Full-text · Article · Aug 2012 · Journal of Phycology
[Show abstract][Hide abstract] ABSTRACT: Monogalactosyldiacylglycerol (MGDG) in Chlamydomonas reinhardtii and other green algae contains hexadeca-4,7,10,13-tetraenoic acid (16:4) in the glycerol sn-2 position. While many genes necessary for the introduction of acyl chain double bonds have been functionally characterized,
the Δ4-desaturase remained unknown. Using a phylogenetic comparison, a candidate gene encoding the MGDG-specific Δ4-desaturase
from Chlamydomonas (CrΔ4FAD) was identified. CrΔ4FAD shows all characteristic features of a membrane-bound desaturase, including three histidine
boxes and a transit peptide for chloroplast targeting. But it also has an N-terminal cytochrome b5 domain, distinguishing it from other known plastid desaturases. Cytochrome b5 is the primary electron donor for endoplasmic reticulum (ER) desaturases and is often fused to the desaturase domain in desaturases
modifying the carboxyl end of the acyl group. Difference absorbance spectra of the recombinant cytochrome b5 domain of CrΔ4FAD showed that it is functional in vitro. Green fluorescent protein fusions of CrΔ4FAD localized to the plastid envelope in Chlamydomonas. Interestingly, overproduction of CrΔ4FAD in Chlamydomonas not only increased levels of 16:4 acyl groups in cell extracts but specifically increased the total amount of MGDG. Vice
versa, the amount of MGDG was lowered in lines with reduced levels of CrΔ4FAD. These data suggest a link between MGDG molecular
species composition and galactolipid abundance in the alga, as well as a specific function for this fatty acid in MGDG.
[Show abstract][Hide abstract] ABSTRACT: Membrane transporters play a central role in many cellular processes that rely on the movement of ions and organic molecules between the environment and the cell, and between cellular compartments. Transporters have been well characterized in plants and green algae, but little is known about transporters or their evolutionary histories in the red algae. Here we examined 482 expressed sequence tag contigs that encode putative membrane transporters in the economically important red seaweed Porphyra (Bangiophyceae, Rhodophyta). These contigs are part of a comprehensive transcriptome dataset from Porphyra umbilicalis and Porphyra purpurea. Using phylogenomics, we identified 30 trees that support the expected monophyly of red and green algae/plants (i.e. the Plantae hypothesis) and 19 expressed sequence tag contigs that show evidence of endosymbiotic/horizontal gene transfer involving stramenopiles. The majority (77%) of analyzed contigs encode transporters with unresolved phylogenies, demonstrating the difficulty in resolving the evolutionary history of genes. We observed molecular features of many sodium-coupled transport systems in marine algae, and the potential for coregulation of Porphyra transporter genes that are associated with fatty acid biosynthesis and intracellular lipid trafficking. Although both the tissue-specific and subcellular locations of the encoded proteins require further investigation, our study provides red algal gene candidates associated with transport functions and novel insights into the biology and evolution of these transporters.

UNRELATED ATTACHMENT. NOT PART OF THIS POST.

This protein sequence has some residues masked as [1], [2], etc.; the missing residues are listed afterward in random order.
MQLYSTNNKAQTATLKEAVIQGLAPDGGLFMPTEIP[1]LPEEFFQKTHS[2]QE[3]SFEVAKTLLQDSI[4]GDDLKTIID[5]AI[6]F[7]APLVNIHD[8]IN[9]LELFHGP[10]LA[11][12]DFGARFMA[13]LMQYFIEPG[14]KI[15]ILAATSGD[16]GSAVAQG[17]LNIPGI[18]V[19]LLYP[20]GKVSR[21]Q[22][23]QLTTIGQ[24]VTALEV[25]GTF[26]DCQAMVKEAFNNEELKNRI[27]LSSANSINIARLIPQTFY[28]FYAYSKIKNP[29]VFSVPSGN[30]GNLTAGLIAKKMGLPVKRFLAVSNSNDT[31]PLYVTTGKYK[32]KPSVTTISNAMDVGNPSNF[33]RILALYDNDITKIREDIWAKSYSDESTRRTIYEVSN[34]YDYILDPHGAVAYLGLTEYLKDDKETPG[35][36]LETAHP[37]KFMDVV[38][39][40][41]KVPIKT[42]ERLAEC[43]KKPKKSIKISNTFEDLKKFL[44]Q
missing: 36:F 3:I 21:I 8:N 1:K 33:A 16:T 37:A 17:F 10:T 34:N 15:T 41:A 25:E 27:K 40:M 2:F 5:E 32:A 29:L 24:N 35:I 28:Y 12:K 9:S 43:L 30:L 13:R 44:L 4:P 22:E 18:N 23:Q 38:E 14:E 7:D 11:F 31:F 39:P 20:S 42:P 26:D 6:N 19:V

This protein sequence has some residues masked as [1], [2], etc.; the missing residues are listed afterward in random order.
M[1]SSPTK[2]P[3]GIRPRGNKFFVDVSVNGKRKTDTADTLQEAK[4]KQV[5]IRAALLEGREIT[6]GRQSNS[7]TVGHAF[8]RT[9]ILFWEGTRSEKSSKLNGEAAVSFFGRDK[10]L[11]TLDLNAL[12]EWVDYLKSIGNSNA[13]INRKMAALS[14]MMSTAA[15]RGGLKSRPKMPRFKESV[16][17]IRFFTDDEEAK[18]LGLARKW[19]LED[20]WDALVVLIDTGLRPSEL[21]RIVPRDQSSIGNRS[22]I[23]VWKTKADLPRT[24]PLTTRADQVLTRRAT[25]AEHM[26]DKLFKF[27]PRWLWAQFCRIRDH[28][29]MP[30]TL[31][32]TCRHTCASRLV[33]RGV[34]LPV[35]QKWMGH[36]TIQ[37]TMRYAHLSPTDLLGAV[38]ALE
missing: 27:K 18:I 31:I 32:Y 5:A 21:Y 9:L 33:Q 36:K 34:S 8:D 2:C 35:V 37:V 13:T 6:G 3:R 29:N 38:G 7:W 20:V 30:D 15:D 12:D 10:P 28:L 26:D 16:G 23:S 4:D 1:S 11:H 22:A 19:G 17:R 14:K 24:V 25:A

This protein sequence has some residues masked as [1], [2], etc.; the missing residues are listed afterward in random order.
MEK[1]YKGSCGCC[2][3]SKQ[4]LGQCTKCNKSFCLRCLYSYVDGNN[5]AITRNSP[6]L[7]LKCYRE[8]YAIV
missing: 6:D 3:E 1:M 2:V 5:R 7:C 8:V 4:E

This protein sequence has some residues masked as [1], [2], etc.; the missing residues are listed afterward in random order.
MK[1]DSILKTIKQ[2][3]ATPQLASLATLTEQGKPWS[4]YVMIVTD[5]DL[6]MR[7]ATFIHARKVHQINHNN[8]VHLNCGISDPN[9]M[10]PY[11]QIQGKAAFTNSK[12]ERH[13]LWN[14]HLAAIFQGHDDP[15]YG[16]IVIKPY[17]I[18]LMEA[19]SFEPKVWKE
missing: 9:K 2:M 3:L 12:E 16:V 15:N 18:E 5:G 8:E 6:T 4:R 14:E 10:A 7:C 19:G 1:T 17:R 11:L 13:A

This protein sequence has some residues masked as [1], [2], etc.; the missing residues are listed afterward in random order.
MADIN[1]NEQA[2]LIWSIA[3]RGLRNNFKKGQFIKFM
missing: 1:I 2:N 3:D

[Show abstract][Hide abstract] ABSTRACT: Like many microalgae, Chlamydomonas reinhardtii forms lipid droplets rich in triacylglycerols when nutrient deprived. To begin studying the mechanisms underlying this process, nitrogen (N) deprivation was used to induce triacylglycerol accumulation and changes in developmental programs such as gametogenesis. Comparative global analysis of transcripts under induced and noninduced conditions was applied as a first approach to studying molecular changes that promote or accompany triacylglycerol accumulation in cells encountering a new nutrient environment. Towards this goal, high-throughput sequencing technology was employed to generate large numbers of expressed sequence tags of eight biologically independent libraries, four for each condition, N replete and N deprived, allowing a statistically sound comparison of expression levels under the two tested conditions. As expected, N deprivation activated a subset of control genes involved in gametogenesis while down-regulating protein biosynthesis. Genes for components of photosynthesis were also down-regulated, with the exception of the PSBS gene. N deprivation led to a marked redirection of metabolism: the primary carbon source, acetate, was no longer converted to cell building blocks by the glyoxylate cycle and gluconeogenesis but funneled directly into fatty acid biosynthesis. Additional fatty acids may be produced by membrane remodeling, a process that is suggested by the changes observed in transcript abundance of putative lipase genes. Inferences on metabolism based on transcriptional analysis are indirect, but biochemical experiments supported some of these deductions. The data provided here represent a rich source for the exploration of the mechanism of oil accumulation in microalgae.